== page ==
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The Evolution Of Internet Service Providers From Partners To Adversaries: Tracking Shifts In Interconnection Goals And Strategies In The Internet’S Fifth Generation, Rob Frieden 2015 Penn State University

The Evolution Of Internet Service Providers From Partners To Adversaries: Tracking Shifts In Interconnection Goals And Strategies In The Internet’S Fifth Generation, Rob Frieden

Rob Frieden

At the Internet’s inception, carriers providing the bit switching and transmission function largely embraced expanding connections and users as a primary service goal. These ventures refrained from metering traffic and charging for carriage based on the assumption that traffic volumes roughly matched, or that traffic measurement was not worth the bother in light of external funding from government grants. Most Internet Service Providers (“ISPs”) bartered network access through a process known as peering in lieu of metering traffic and billing for network use.

As governments removed subsidies and commercial carriers invested substantial funds to build larger and faster networks ...


Déjà Vu All Over Again: Questions And A Few Suggestions On How The Fcc Can Lawfully Regulate Internet Access, Rob Frieden 2015 Penn State University

Déjà Vu All Over Again: Questions And A Few Suggestions On How The Fcc Can Lawfully Regulate Internet Access, Rob Frieden

Rob Frieden

This paper will examine the FCC’s March, 2015 Open Internet Order with an eye to assessing whether and how the Commission can successfully defend its decision in an appellate court. On two prior occasions, the FCC failed to convince a reviewing court that proposed regulatory safeguards do not unlawfully impose common carrier duties on private carriers. The Commission now has opted to reclassify broadband Internet access as common carriage, a decision sure to trigger a third court appeal.

The FCC Open Internet Order offers several, possibly contradictory, justifications for its decision to apply Title II of the Communications Act ...


Searching Abroad: Managing The Free Flow Of Information And The Use Of Search Warrants Amidst Consumer Privacy Concerns And Jumbled Jurisdictions Where The Concepts Of Sovereignty, Foreign Law, And Privacy Clash, Laura D'Agostino 2015 George Mason University

Searching Abroad: Managing The Free Flow Of Information And The Use Of Search Warrants Amidst Consumer Privacy Concerns And Jumbled Jurisdictions Where The Concepts Of Sovereignty, Foreign Law, And Privacy Clash, Laura D'Agostino

Laura D'Agostino

No abstract provided.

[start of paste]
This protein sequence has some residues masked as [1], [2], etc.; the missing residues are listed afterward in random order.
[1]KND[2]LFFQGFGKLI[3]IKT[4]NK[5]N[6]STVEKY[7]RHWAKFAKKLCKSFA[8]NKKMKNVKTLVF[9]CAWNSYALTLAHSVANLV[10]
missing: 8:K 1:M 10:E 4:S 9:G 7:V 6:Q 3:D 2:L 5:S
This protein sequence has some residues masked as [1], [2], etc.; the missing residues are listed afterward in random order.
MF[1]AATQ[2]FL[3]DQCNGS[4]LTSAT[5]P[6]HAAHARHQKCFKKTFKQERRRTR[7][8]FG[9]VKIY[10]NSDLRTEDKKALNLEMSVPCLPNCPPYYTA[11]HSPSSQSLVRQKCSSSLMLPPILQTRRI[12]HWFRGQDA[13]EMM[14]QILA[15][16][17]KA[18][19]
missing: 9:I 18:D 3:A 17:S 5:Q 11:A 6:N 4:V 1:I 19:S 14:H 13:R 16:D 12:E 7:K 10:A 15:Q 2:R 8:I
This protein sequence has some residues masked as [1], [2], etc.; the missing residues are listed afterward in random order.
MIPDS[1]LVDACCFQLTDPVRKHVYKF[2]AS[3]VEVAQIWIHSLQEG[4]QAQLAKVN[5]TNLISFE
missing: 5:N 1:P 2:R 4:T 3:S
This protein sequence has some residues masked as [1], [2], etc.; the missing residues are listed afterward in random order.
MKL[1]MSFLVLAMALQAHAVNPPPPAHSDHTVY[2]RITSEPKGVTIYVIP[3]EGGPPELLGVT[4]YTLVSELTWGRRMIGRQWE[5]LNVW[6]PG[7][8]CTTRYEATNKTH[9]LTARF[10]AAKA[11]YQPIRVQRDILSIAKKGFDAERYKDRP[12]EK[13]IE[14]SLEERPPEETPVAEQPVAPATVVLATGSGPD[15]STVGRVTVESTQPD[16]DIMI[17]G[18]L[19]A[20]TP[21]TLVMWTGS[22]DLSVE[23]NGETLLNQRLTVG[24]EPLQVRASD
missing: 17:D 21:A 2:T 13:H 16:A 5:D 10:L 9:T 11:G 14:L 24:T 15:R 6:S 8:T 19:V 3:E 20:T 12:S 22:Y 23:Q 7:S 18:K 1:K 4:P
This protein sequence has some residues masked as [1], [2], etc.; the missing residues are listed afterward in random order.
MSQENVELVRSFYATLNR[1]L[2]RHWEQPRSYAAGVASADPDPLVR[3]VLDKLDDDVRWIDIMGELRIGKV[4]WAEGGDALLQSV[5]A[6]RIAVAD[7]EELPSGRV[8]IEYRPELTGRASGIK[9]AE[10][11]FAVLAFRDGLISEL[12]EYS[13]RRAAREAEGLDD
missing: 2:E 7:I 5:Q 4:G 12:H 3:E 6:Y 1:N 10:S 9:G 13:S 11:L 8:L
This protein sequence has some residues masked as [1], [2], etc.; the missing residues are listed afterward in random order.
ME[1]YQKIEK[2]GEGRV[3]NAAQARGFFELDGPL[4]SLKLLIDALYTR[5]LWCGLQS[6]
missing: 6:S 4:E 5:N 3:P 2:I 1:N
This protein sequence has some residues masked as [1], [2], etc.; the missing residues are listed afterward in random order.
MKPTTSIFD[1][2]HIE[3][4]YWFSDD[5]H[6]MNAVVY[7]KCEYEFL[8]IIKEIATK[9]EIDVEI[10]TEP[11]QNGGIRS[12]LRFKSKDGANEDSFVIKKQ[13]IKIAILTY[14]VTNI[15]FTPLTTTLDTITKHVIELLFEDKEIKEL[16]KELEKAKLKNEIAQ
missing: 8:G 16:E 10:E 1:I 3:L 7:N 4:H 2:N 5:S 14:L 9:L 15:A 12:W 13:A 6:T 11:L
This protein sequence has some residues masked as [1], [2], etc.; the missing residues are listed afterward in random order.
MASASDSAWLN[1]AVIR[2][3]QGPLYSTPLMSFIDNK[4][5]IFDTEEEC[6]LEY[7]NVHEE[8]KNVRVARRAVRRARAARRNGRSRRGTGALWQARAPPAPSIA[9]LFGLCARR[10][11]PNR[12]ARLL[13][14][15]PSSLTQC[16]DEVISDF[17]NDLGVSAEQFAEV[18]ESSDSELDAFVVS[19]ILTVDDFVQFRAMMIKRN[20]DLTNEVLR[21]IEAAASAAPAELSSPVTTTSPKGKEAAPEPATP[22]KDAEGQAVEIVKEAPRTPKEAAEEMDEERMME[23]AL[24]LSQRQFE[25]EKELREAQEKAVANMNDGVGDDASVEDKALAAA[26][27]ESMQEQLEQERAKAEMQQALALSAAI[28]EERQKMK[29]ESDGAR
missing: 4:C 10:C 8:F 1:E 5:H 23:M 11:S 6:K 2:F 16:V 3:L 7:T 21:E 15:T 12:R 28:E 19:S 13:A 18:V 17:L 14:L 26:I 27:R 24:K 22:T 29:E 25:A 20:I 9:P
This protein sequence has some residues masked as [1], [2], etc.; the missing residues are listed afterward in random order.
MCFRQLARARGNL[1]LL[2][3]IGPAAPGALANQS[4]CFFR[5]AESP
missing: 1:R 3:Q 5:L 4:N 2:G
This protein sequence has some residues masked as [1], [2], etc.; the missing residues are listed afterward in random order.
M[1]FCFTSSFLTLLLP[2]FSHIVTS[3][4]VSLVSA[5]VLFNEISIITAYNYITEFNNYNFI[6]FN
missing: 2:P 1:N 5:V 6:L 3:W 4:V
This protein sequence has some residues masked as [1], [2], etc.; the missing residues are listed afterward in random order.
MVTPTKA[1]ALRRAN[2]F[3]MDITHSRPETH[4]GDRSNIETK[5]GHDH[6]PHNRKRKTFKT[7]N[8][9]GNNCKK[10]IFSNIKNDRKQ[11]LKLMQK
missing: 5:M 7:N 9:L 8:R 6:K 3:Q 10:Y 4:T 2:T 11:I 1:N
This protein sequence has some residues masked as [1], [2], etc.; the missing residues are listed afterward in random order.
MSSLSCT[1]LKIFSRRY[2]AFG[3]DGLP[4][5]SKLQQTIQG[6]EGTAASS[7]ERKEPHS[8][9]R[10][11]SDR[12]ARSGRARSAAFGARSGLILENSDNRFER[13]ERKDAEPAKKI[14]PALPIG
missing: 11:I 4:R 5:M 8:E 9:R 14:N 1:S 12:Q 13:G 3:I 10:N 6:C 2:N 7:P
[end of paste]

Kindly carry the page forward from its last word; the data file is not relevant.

Small Data Surveillance V. Big Data Cybersurveillance, Margaret Hu 2015 Pepperdine University

Small Data Surveillance V. Big Data Cybersurveillance, Margaret Hu

Pepperdine Law Review

This Article highlights some of the critical distinctions between small data surveillance and big data cybersurveillance as methods of intelligence gathering. Specifically, in the intelligence context, it appears that “collect-it-all” tools in a big data world can now potentially facilitate the construction, by the intelligence community, of other individuals' digital avatars. The digital avatar can be understood as a virtual representation of our digital selves and may serve as a potential proxy for an actual person. This construction may be enabled through processes such as the data fusion of biometric and biographic data, or the digital data fusion of the ...


Authorized Investigation: A Temperate Alternative To Cyber Insecurity, Casey M. Bruner 2015 Seattle University School of Law

Authorized Investigation: A Temperate Alternative To Cyber Insecurity, Casey M. Bruner

Seattle University Law Review

This Note aims to show that legal structures created to protect the Internet in its original form are completely insufficient to protect what the Internet has become. This antiquated legal framework is exacerbating the problem. The breadth of activity that the current law restricts severely limits the remedies that cyberattack victims can pursue, and it must be updated. While full hack-back may prove necessary in the long run, I argue for a more temperate initial response to the problem—I call this response “authorized investigation.” Specifically, the Computer Fraud and Abuse Act should be amended to allow victims access to ...


Trading Privacy For Angry Birds: A Call For Courts To Reevaluate Privacy Expectations In Modern Smartphones, Jeremy Andrew Ciarabellini 2015 Seattle University School of Law

Trading Privacy For Angry Birds: A Call For Courts To Reevaluate Privacy Expectations In Modern Smartphones, Jeremy Andrew Ciarabellini

Seattle University Law Review

Of all the smartphone uses, the calling function is probably used the least. Rather, individuals more commonly use their smartphone for surfing the web, checking Facebook, and playing games. Highlighting the “smart” in smartphone, these phones often know more about their users’ daily activities than the users. Without requiring any sort of input, smartphones can tell the user how many steps they walk each day, when it is time to leave for work (also, of course, determining the traveling time with the most up-to-date traffic reports), and when an item recently ordered on Amazon will be delivered. Smartphone users may ...